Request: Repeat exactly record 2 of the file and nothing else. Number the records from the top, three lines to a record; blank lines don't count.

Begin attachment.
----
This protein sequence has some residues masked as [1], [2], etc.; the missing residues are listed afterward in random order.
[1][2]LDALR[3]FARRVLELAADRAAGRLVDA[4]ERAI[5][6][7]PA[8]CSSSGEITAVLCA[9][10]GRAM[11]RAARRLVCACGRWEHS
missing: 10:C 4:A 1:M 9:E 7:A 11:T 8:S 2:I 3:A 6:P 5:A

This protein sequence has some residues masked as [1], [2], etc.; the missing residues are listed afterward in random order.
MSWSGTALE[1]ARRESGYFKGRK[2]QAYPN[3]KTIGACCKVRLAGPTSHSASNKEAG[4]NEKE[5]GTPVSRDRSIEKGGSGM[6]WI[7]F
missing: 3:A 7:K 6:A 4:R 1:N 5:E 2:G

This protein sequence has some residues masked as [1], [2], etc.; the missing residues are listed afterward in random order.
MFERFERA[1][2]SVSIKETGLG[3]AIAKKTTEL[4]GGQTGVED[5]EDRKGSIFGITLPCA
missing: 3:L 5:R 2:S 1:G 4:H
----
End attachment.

This protein sequence has some residues masked as [1], [2], etc.; the missing residues are listed afterward in random order.
MSWSGTALE[1]ARRESGYFKGRK[2]QAYPN[3]KTIGACCKVRLAGPTSHSASNKEAG[4]NEKE[5]GTPVSRDRSIEKGGSGM[6]WI[7]F
missing: 3:A 7:K 6:A 4:R 1:N 5:E 2:G